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Compliance News Flash - January 19, 2018

Arnall Golden Gregory LLP is pleased to provide you with the Compliance News Flash, brought to you each Friday. This weekly update is your source for timely background screening and immigration-related news that is important to your organization.

  1. In big worksite enforcement news Homeland Security agents raided 7-Eleven stores nationwide regarding employees’ legal work authorization in the United States, centering around the employment eligibility verification form (aka “the Form I-9”).  Read more in my Client Alert.  Also, in case employers are keeping tabs this follows in the heels of another major worksite enforcement operation against Asplundh Tree Experts which resulted in a record breaking $95 million settlement with Homeland Security and the Department of Justice related to their hiring practices and unlawful employment of undocumented workers.  Read more on that in my October 2017 Compliance News Flash.  Now is a good time for employers to make sure their Form I-9 proverbial house is in order.  Consider an internal audit of your Forms I-9 by outside counsel. 

  2. California is on a roll with new employment-related laws effective January 1, 2018. The latest relates to salary history disclosures by job applicants. There is essentially a complete prohibition on an employer, either orally or in writing, personally or through an agent, seeking salary history information, including compensation and benefits, about an applicant for employment.  This applies to all employers (private/public) and the only exception is publically available salary history information. Background screeners and employers take note and check out section 432.3 of California’s Labor Code. 

  3. The Trump administration is ending the Temporary Protected Status (TPS) designation for Salvadorans, which has been in effect since 2001.  So far the TPS designation has been terminated for nationals from Haiti, Nicaragua and now El Salvador.  Salvadorans will have until September 9, 2019 to legalize their status or risk deportation.  Why is this relevant to employers?  Because of those three TPS designations the largest number are from El Salvador and many of these individuals are not only lawfully residing in the United States but also working with valid work authorization.  That will end in 2019 and employers will feel the effect due to a potential loss of workforce.  Currently, Salvadorans’ employment authorization documents have been auto-extended until September 5, 2018.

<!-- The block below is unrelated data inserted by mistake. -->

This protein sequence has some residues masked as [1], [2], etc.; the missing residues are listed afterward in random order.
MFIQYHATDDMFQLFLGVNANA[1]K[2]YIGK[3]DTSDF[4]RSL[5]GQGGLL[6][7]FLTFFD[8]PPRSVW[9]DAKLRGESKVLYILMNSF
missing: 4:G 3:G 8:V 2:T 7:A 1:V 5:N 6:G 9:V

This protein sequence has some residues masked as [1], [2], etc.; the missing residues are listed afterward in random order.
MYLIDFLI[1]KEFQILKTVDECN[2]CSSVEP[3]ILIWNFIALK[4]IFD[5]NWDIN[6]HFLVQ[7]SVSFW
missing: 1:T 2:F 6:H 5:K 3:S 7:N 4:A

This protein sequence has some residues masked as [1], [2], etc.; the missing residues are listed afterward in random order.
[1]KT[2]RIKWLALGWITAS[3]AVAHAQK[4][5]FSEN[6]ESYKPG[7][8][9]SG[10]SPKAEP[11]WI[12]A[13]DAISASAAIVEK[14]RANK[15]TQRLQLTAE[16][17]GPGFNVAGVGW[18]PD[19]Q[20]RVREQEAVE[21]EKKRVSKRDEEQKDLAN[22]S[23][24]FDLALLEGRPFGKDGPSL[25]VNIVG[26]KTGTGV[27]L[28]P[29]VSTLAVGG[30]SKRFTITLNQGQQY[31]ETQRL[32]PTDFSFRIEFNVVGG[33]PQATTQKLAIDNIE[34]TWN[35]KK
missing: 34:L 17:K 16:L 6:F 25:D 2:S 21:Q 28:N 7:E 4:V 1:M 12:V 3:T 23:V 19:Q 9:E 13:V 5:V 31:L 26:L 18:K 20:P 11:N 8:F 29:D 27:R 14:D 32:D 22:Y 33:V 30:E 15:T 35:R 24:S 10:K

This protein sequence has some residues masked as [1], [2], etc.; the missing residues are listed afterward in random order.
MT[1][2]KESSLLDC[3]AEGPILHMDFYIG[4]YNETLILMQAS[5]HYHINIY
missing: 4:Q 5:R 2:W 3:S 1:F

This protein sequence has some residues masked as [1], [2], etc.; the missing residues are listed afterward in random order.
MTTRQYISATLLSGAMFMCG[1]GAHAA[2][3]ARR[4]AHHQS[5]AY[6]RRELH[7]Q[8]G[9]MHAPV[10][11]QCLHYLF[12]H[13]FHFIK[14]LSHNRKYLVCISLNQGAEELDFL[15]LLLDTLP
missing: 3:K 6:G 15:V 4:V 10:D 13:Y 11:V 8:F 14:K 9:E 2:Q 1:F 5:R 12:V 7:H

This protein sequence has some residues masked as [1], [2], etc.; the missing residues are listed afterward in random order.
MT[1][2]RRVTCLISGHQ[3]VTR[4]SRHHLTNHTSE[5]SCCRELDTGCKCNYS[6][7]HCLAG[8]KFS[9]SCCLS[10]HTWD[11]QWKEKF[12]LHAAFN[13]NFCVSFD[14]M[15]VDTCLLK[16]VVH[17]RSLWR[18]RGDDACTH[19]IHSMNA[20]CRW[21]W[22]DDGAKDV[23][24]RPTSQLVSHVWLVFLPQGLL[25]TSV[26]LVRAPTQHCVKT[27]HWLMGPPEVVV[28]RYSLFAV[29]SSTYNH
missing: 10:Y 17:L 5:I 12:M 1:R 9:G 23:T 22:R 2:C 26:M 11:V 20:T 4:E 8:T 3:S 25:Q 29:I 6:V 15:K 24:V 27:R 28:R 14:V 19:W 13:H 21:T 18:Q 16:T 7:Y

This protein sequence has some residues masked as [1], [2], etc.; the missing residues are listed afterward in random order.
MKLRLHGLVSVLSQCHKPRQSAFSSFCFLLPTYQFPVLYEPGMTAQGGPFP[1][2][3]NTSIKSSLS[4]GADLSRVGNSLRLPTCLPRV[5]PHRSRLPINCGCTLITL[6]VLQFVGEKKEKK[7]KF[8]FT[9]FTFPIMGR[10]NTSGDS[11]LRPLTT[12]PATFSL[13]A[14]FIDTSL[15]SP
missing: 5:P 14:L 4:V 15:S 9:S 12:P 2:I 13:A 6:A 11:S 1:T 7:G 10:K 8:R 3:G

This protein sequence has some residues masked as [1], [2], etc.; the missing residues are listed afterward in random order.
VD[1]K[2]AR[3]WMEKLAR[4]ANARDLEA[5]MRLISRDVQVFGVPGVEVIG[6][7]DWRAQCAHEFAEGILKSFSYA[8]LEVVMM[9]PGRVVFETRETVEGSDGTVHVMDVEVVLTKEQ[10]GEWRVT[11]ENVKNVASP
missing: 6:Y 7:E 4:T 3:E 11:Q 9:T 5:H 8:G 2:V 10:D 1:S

4.  The Trump administration released its Immigration Principles & Policies which, notably for employers, features an expansion of the electronic employment eligibility verification program—E-Verify.  It’s not a news flash that mandatory use of E-Verify by all employers in the United States is a question of when, not if.

  5. And finally, yes, the federal government may shutdown as of midnight tonight. The threat of a government shutdown—last experienced in 2013—seems very real this time. Check out Politico and The Hill.   One casualty of a government shutdown is that E-Verify will stop operating and employers will not be able to create cases during the pendency of the shutdown. If you are using an electronic I-9 provider, including for E-Verify purposes, they should be pushing down alerts about this possibility and what to expect.

If you have any questions or need assistance on any point raised in this Compliance News Flash please contact:

 Montserrat Miller  

Montserrat C. Miller
Partner, DC Office



The information presented provides a general summary and/or recent legal and regulatory developments. It is not intended to be, and should not be relied upon as legal advice.
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